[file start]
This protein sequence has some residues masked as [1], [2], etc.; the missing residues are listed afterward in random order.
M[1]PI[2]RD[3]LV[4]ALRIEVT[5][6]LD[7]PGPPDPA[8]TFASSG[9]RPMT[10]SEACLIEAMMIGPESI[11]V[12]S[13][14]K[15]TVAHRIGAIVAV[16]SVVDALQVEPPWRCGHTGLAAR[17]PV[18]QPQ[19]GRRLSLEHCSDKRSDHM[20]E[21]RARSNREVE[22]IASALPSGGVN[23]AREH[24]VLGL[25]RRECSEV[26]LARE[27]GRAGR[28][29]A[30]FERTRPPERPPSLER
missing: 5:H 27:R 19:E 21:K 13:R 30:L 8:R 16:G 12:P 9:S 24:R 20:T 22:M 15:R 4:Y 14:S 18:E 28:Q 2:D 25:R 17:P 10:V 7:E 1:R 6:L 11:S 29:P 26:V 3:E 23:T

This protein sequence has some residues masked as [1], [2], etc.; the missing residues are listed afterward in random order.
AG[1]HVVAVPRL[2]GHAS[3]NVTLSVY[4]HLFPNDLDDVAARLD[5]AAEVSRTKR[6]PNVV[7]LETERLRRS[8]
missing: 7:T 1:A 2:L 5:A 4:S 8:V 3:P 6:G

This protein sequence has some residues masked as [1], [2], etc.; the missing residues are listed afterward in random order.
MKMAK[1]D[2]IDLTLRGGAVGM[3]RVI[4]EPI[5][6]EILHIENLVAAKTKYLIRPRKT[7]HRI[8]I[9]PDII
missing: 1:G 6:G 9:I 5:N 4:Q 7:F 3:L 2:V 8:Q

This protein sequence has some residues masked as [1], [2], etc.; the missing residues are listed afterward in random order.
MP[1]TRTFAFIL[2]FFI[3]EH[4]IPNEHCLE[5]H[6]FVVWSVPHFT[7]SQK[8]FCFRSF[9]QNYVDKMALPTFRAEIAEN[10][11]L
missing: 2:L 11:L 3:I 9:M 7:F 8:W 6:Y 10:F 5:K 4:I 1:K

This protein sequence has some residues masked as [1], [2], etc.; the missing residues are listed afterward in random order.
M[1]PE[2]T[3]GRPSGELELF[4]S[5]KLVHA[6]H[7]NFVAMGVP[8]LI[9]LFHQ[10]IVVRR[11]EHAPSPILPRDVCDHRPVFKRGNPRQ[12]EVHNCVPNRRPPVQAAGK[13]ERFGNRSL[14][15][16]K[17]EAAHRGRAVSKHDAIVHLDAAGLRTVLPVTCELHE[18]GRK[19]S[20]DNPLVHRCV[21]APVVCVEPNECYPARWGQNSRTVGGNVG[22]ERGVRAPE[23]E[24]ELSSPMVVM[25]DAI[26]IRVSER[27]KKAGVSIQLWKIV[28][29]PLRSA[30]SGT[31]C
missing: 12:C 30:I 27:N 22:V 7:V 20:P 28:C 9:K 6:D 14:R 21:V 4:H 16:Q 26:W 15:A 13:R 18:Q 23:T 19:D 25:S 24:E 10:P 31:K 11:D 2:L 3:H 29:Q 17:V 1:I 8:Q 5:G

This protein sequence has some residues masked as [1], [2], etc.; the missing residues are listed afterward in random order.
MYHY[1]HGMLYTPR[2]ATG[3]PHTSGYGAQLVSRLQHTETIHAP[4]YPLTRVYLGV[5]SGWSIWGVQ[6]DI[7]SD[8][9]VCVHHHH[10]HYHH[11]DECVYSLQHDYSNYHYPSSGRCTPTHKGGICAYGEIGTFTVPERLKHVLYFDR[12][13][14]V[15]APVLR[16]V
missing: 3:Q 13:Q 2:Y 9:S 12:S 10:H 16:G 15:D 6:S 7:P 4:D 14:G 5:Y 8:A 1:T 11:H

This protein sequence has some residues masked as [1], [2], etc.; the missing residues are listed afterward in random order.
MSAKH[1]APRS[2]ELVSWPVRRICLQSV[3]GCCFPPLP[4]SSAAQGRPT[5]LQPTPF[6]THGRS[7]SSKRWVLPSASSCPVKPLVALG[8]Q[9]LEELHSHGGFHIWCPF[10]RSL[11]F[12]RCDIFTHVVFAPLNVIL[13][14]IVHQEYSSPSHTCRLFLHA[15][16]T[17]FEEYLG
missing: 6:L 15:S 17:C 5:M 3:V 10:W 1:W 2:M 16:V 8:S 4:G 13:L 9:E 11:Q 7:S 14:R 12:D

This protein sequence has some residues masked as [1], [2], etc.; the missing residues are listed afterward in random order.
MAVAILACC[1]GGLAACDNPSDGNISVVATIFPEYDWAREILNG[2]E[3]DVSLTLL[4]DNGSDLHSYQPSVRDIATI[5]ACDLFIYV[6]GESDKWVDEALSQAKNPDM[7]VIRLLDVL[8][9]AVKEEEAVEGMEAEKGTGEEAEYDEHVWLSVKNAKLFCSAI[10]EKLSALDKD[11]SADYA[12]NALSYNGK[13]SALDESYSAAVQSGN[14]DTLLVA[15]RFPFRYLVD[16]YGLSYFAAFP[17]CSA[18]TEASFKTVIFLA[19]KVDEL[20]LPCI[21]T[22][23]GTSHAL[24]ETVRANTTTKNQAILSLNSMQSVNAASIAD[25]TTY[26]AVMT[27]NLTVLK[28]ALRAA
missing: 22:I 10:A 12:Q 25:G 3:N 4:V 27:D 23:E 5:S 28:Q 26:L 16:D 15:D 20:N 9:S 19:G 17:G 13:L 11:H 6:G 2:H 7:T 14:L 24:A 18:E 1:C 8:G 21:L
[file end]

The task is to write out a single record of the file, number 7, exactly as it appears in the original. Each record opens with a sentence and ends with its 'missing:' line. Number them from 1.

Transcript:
This protein sequence has some residues masked as [1], [2], etc.; the missing residues are listed afterward in random order.
MSAKH[1]APRS[2]ELVSWPVRRICLQSV[3]GCCFPPLP[4]SSAAQGRPT[5]LQPTPF[6]THGRS[7]SSKRWVLPSASSCPVKPLVALG[8]Q[9]LEELHSHGGFHIWCPF[10]RSL[11]F[12]RCDIFTHVVFAPLNVIL[13][14]IVHQEYSSPSHTCRLFLHA[15][16]T[17]FEEYLG
missing: 6:L 15:S 17:C 5:M 3:V 10:W 1:W 2:M 16:V 8:S 4:G 13:L 9:E 11:Q 7:S 14:R 12:D